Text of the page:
By: Hayes Baker, MD
In January of 2017, we introduced a group of physicians called Hospitalists who care for patients at Magnolia Regional Health Center in Corinth, MS. That article discussed the many benefits of being under the care of Hospitalists, explained their role, and mentioned how these physicians are living, working, and socializing right here in the local community. Now, we turn the spotlight on Dr. Hayes Baker, a homegrown physician who is living her dream as a doctor in her hometown.
Q: You’re a hometown girl and grew up in Corinth. Why did you decide to come back here to practice?
A: Growing up in Corinth, I knew the healthcare needs of our town. I first started working at Magnolia when I was 16 years old, and it was then that I knew my calling in life was to be a physician. However, I realized early in medical school that I not only wanted to take care of patients, but I also wanted to teach the next generation of physicians. When Magnolia started the Internal Medicine Residency Program early in my medical training, I saw that I would have the opportunity to do both in my hometown: care for patients and teach residents and medical students. I have my dream job at Magnolia, and am fortunate enough to have it at the beginning of my career!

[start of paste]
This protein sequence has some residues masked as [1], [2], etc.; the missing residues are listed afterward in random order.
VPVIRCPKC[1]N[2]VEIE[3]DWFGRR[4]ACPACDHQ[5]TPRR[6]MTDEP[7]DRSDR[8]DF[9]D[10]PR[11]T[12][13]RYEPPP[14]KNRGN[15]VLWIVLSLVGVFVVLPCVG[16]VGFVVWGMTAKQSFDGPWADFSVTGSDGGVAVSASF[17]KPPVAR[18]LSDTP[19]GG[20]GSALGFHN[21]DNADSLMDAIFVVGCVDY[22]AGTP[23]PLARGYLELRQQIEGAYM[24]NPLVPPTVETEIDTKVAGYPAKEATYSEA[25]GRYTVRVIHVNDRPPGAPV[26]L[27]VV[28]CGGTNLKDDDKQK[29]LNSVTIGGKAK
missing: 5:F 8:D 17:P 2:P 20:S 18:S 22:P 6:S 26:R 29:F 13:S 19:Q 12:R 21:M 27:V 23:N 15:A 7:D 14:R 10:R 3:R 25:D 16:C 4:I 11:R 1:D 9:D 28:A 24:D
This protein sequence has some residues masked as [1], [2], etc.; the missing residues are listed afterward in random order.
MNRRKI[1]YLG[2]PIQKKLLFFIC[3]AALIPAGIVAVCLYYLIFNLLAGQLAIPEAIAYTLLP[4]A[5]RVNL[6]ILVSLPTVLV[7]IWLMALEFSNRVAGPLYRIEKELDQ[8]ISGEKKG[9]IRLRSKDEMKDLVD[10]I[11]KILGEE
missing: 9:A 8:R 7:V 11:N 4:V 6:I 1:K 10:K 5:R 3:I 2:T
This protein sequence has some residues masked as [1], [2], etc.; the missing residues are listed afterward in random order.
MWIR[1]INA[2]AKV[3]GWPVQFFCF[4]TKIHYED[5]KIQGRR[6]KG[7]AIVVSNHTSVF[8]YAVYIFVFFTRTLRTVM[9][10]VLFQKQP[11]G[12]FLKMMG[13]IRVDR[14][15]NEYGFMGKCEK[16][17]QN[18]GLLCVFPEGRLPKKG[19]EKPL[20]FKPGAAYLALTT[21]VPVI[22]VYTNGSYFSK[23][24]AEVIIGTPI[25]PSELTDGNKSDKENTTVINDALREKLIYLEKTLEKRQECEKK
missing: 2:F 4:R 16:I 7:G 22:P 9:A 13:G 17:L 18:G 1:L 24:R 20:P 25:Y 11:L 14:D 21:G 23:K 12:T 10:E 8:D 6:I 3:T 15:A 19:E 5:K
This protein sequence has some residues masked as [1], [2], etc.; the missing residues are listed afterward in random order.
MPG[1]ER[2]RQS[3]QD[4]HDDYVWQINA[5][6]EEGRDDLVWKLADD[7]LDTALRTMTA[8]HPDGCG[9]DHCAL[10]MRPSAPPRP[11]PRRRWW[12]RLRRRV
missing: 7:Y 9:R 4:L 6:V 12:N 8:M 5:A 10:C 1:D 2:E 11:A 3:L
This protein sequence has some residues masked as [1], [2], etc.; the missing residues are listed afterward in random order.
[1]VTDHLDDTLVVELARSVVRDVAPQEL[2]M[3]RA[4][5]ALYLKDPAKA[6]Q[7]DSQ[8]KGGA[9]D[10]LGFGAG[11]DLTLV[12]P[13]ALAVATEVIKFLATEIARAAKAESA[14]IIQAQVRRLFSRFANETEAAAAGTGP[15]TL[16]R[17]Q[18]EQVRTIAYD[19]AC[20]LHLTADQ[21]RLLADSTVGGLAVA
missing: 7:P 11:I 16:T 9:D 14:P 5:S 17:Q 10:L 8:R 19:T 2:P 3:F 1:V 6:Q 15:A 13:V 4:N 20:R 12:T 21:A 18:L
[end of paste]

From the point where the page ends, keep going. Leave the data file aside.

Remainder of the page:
Q: How does your role at MRHC differ from that of a traditional hospitalist?
A: Our hospitalist program, like many in the country, have a “7 on, 7 off” schedule, meaning that the doctors work 7 days or nights and then have the next week off. I am more of a hybrid hospitalist. I work at Magnolia Regional Community Care Clinic on Mondays and Fridays supervising our internal medicine residents, and work Tuesday through Thursday supervising residents in the hospital. I also work a week of nights in the hospital every so often. I like the mix of caring for patients in the clinic and the hospital setting because I get to diagnose and treat the same diseases at different stages. It keeps me on my toes!
Q: As an internal medicine hospitalist, how do you coordinate care with the other specialists in the hospital?
A: As hospitalists, we care for patients with a wide variety of medical conditions. However, when we need extra help from specialist physicians, we are kind of the quarterback of the team. For example, if someone comes in with a difficult pulmonary problem, we call in the lung specialists. If a patient has an infection that’s difficult to treat, we ask the infectious disease specialist to help us choose a treatment. If a patient needs surgery, we involve a surgeon. Although we’re the patient’s “primary doctor,” the interaction with specialists outside of our field is critical to patient care. The other physicians in the hospital become part of our team and allow us to provide the best care for our community.